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Jordi Cruz

Young chef reaches for the stars!

Aged just 17 years he was already head chef and at 24 he scored his first Michelin star. Eight years later, he's at the helm of two prestigious restaurants: Angle and Àbac, both in the province of Barcelona. We discover the passion that spurs this wonder boy of the new Catalan cuisine.

Jordi Cruz

"100% self-taught"

How do you get this far in so little time?
Working hard. I left school at age 15 because I thought I would learn faster by entering the profession, since cooking is a manual skill, a craft; and a craft is learned in the workshop making parts. I'm one hundred percent self-taught; I also spent fourteen years in a restaurant lost in the middle of the mountains (L'Estany Clar in Cercs, Barcelona province) so I had to be very self-taught!
After this long apprenticeship I opened Angle, which is located in Mont Sant Benet, where you’ll also find the Fundación Alicia. I did it out of sheer conviction, to open a restaurant in harmony with Mont Sant Benet, a place I'm in love with. And we got a Michelin star after seven months, which is very unusual. Now, in addition, I manage Abac, which has two stars.

What can avant-garde cuisine contribute to everyday cooking?
Cutting-edge cuisine is not at odds with anything. Cooking is cooking. Tradition, modernity, what do does terms mean? I believe that tradition is what we did yesterday and in the past. Almost certainly, one of those Ferran Adrià foams will be, a hundred years from now, a mere consommé soup, a béchamel sauce. The big difference will be people will remember the author. What we are doing now is sure to improve everyday cooking: there are already companies trying to make home siphons so that haute cuisine will become a part of everyone's kitchen.

How would you define your cuisine right now?
I've always been branded a creative cook, and I love that, but above all I'm a cook who loves to eat. I like everything: there's a time for grilled prawns, there's a time to go to Bulli to see the magic and there's a time to eat a sandwich in a place where they know what they're doing.
At Angle, we make fun food; we're always trying to surprise. At Abac I've tried to create a fusion between tradition and modernity in equal measure. We managed to make dishes that may seem traditional but that, at the same time, have a certain have magic and that's a change from what was being done at Abac, which was pure and simple traditional French-style cooking.

Who is your ideal diner?

Someone who comes to enjoy and who knows what they're looking for. That's the attitude. The diner who comes merely because it is fashionable and who's critical is not likely to enjoy the experience.

And speaking of fashion – are some flavors in fashion now?
Chefs are always looking for something new. I really like sourcing local food but if there are some kaffir lime leaves, a tree from Thailand, which can be frozen and shipped to arrive in huge quantities and in perfect condition, then it's an interesting product that might start a trend. I'm not talking about flying asparagus by plane from Chile. That's a disgrace at an ecological level.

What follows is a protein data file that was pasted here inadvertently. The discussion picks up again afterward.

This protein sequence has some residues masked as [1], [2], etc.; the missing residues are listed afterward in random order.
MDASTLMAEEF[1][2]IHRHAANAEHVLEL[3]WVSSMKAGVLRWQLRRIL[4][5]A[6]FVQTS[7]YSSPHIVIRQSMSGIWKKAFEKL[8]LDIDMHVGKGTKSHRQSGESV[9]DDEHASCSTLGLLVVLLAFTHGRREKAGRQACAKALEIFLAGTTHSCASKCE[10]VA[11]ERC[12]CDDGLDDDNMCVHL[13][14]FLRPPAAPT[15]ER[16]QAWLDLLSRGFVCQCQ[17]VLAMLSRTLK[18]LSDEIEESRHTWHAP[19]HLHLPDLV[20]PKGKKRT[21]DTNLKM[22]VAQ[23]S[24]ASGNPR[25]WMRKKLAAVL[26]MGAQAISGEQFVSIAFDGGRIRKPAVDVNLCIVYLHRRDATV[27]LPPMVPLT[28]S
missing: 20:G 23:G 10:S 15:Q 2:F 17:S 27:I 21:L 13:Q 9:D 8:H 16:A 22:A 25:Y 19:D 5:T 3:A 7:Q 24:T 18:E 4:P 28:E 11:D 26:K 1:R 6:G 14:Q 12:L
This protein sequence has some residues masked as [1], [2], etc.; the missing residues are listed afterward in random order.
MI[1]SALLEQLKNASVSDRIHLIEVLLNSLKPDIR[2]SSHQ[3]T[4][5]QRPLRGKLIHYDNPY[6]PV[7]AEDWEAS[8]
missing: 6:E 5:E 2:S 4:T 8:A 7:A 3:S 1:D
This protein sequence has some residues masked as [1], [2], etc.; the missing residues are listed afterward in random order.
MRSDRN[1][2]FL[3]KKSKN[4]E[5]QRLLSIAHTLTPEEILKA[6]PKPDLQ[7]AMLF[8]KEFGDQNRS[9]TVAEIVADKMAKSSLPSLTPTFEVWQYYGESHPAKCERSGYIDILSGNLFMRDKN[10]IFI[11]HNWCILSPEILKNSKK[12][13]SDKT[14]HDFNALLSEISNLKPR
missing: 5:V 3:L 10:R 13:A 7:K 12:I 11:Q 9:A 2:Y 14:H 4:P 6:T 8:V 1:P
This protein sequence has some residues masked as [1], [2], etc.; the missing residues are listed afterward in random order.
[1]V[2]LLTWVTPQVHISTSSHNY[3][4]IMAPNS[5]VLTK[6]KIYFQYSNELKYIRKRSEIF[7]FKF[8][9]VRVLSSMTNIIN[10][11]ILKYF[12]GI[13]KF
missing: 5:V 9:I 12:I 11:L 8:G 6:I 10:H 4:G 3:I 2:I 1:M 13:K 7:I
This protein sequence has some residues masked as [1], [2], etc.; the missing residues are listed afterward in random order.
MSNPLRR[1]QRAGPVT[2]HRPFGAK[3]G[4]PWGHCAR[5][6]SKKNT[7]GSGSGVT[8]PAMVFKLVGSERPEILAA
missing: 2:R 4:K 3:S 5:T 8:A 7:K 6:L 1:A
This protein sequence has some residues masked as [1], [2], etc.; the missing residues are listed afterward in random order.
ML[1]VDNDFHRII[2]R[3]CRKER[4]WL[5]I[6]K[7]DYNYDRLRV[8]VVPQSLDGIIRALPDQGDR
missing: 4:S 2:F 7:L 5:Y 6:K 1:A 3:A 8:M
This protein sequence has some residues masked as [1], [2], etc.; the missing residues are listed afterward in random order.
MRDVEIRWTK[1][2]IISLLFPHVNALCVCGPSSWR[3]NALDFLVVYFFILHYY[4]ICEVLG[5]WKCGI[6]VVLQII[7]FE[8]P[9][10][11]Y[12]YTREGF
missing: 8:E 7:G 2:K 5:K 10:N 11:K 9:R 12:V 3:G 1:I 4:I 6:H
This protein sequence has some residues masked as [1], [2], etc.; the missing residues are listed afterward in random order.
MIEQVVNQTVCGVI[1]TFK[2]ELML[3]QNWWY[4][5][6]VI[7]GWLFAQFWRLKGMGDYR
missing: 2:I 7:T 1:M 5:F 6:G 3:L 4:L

Can you tell us a simple recipe to try at home?
Of course! You take some canned peaches. Add two tablespoons of brown sugar to a frying pan, two pieces of peach with a little butter, a vanilla pod and orange juice. Caramelize until you have a syrup. Place the two pieces of peach on a serving dish, a piece of roast foie gras and some leaves of rocket salad and you've got a great dish!

What ingredient could you not live without?
Salt! You need it in every dish; it makes things tastier. There are some products I really like but you can't put them in every recipe. But with salt you can, even in some desserts, like a goat's milk curd with honey, cottage cheese and some flakes of black volcanic salt to add flavor.

What dish could you not live without?
I like so many dishes ... the great thing about seasonality is that it makes you wait in anticipation from one year to the next. When are you waiting for, for example, a good tomato to make a gazpacho ... When I see the season has finally arrived for tasty tomatoes, I call my mother to warn her that I'll be around for gazpacho! There are moods and times for everything. For example, I love a good, juicy, cold watermelon in summer ...

Something you never eat?
Bugs! There was a trend a few years ago for eating insects and I just wouldn't be able to  – not even on a desert island! I'd eat grass and bark first!

What's the worst thing about being a chef?
While far from antisocial, I enjoy going to places where there aren't many people and this way of life fits well with being a chef. For example, I love having day off on Monday. Cooking is a job that takes up your whole life. You work ten hours a day and the rest of the time you're preparing so you can start cooking again ... It is a job that requires vocation, otherwise you'll have a horrible time. On the other hand, you're constantly making things that you feel are yours. When you make your own dish it's like a drug – you get hooked and you need more. I can imagine what going cold turkey must be like! (Laughs) In any case, it's true that for short people like me, making a dish makes you grow ... then you reach your limit and you'll need to make another and another and another...


  1. TRINITAT   07.05.2013


  2. el comensal accidental   03.08.2010

    Jordi da sorpresas si. Pero perfectas!

  3. carme   30.07.2010

    Excelente entrevista!!! he dejado soprender por Jordi hace muchos años en el Estany Clar y no hace demasiado en Sant Benet...experiencias unicas ...Moltes felicitats Jordi!!! Un saludo a todo el equuipo de Delicooks y feliz verano.

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